What to Do on LinkedIn
- Connect with people you have just met. Nothing is more powerful than getting a connection request the day after a networking event. No matter what their title, if you have met a person face-to-face, be sure to add the connection. Customize the message with a comment about your conversation.
- Go to “Home” and check your news feed. Just as with Facebook, you can Like, Comment of Share articles, photos, etc. You’ll get lots of ideas for your own posts by just reading your feed.
- Search for a job using a new Job Title. Over time, you can research the market by changing your Target Job Title. For example, today in Austin, there are 149 Sales Engineer jobs, and 318 Cloud Sales jobs. These insights help you with branding, Profile language and networking.
- Go to “My Network” and check your invitations. My rule for accepting a stranger: same city, same job position or in a target company. Then, send a message and suggest meeting by phone or for a coffee.
- Check your Career Interests under the “Jobs” tab. Add or subtract industries you are interested in. Add or delete job titles. Write a new message to recruiters. Make sure you are “Open” to new opportunities. (Only recruiters can see this.)
- Check your messages. Being responsive shows your professionalism and interest in meeting and helping new connections.
- Check your notifications. This feature tells you about people in your network and gives you suggestions for messaging. i.e. “Congratulate John Smith on 22 years with Microsoft.”
- View your own Profile. Change something minor in your Summary. Make sure it’s in alignment with your current Target Job Title.
- Stalk your connections’ LinkedIn connections to expand your network. You can invite people to connect with you by messaging, “Hi, Julie. We both know Darrell Smith. Darrell and I worked together at VMware back in the day. I’m interested in working for your company. Would you be willing to have short phone conversation? 512-XXX-XXX.”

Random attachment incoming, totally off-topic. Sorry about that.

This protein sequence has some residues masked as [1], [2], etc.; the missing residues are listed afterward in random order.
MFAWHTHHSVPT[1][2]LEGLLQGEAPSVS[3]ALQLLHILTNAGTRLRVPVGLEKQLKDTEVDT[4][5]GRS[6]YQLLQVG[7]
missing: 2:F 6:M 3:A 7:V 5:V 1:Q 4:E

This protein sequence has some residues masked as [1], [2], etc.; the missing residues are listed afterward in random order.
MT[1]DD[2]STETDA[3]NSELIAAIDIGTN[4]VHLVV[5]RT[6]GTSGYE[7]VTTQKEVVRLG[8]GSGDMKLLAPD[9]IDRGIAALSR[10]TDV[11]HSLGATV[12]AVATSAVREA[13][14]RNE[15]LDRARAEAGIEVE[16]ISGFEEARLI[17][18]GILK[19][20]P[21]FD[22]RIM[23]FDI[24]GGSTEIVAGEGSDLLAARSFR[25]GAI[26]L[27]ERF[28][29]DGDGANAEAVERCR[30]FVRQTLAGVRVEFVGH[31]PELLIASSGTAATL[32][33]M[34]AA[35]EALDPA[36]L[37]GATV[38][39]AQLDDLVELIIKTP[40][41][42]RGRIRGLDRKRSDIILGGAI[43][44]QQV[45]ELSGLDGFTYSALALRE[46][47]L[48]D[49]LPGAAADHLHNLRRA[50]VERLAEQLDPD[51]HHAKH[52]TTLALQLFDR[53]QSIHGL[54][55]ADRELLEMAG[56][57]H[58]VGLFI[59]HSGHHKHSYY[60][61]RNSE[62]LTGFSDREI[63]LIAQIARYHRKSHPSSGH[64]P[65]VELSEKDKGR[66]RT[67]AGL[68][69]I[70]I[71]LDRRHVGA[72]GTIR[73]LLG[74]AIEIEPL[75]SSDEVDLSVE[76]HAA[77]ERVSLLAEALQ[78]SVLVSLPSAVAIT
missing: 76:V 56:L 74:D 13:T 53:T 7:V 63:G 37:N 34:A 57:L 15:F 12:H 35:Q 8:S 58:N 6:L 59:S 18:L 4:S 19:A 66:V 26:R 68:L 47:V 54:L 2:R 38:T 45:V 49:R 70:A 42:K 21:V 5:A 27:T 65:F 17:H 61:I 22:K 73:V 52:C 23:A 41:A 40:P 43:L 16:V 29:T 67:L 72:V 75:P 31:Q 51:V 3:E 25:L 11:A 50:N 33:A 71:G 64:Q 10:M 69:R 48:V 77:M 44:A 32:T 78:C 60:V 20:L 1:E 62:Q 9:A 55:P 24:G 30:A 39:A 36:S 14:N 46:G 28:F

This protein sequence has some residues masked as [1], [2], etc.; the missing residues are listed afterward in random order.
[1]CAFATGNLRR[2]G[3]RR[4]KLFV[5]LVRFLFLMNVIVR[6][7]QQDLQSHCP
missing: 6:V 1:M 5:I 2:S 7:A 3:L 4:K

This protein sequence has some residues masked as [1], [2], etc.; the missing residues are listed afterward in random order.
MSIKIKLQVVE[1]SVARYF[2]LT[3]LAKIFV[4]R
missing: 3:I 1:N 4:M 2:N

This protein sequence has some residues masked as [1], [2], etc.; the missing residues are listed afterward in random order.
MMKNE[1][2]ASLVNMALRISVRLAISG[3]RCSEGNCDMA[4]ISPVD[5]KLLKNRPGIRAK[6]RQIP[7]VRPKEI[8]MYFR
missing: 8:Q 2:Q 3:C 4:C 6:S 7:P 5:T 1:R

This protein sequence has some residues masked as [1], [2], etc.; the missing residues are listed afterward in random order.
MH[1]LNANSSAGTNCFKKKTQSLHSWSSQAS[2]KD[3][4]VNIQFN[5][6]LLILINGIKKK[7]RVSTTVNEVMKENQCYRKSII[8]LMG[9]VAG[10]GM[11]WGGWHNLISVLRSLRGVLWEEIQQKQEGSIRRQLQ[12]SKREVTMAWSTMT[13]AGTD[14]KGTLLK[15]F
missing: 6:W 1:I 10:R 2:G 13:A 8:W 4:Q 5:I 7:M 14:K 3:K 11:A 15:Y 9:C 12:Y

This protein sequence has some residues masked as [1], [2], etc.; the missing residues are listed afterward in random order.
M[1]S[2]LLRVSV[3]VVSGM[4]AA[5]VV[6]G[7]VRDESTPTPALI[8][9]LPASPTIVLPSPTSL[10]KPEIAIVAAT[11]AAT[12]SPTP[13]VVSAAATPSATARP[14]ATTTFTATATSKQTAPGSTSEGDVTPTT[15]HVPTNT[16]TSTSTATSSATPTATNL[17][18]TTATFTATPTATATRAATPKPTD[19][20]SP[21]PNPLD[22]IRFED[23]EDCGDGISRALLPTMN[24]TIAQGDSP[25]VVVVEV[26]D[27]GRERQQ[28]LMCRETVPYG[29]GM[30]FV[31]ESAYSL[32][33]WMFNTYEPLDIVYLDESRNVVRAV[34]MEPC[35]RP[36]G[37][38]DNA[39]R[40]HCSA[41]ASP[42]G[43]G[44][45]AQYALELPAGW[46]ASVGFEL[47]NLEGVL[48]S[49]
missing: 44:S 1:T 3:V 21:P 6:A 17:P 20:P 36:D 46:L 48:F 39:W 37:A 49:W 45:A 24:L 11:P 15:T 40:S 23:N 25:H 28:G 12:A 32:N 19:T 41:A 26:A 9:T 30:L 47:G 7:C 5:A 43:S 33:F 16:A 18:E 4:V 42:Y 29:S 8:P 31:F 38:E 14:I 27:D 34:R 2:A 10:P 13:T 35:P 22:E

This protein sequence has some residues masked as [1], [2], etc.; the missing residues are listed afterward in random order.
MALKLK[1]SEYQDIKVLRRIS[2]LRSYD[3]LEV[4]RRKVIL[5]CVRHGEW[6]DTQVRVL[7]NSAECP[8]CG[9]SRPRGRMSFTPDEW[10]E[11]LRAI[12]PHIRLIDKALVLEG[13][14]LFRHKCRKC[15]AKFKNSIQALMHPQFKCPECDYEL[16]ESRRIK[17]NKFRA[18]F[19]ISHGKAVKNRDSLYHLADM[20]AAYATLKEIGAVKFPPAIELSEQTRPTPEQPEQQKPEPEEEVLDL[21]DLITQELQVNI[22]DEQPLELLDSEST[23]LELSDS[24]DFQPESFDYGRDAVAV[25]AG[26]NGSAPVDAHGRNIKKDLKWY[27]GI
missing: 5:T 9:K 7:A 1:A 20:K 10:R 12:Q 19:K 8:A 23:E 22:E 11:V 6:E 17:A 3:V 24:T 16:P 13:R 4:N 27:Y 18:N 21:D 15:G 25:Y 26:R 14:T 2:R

- Connect with local employees in your target companies. Type in the company name, then filter by your city, past company, or job title. In most cases, 1 out of 3 people with take the connection and at least have an email chat with you. The more inside information you have, the better. (Use a message like #9.)
- Find new companies to target. Type in a target company, such as Deloitte. On the right side, “People also viewed” will give you similar companies you might not have thought of, like Accenture. Expanding your Target Company list gives you more opportunities.
- Connect with recruiters. Search on the word “recruiter.” Then, filter by city, company, past company, etc., until you have found the one you believe is likely to be recruiting for your job title. Then connect with this type of message: “I have applied for sales engineer in the Austin office. Are you recruiting for this position, or can you point me to the right person?” Recruiters WANT to connect with you, or they are eager to hand you off to the right recruiter.
There are dozens more ideas for what to do on LinkedIn. These should keep you busy for a while. Just choose 1-3 ideas for each day.
LinkedIn is a professional’s best friend. Don’t forget you could become a job seeker any time. Build your network now.
Helping you succeed,
The Career Passion® Coach
PS: As part of my coaching, my clients get a 75-minute webinar on LinkedIn. It’s all part of the Right Job Right Now online learning lab. Ask me about it.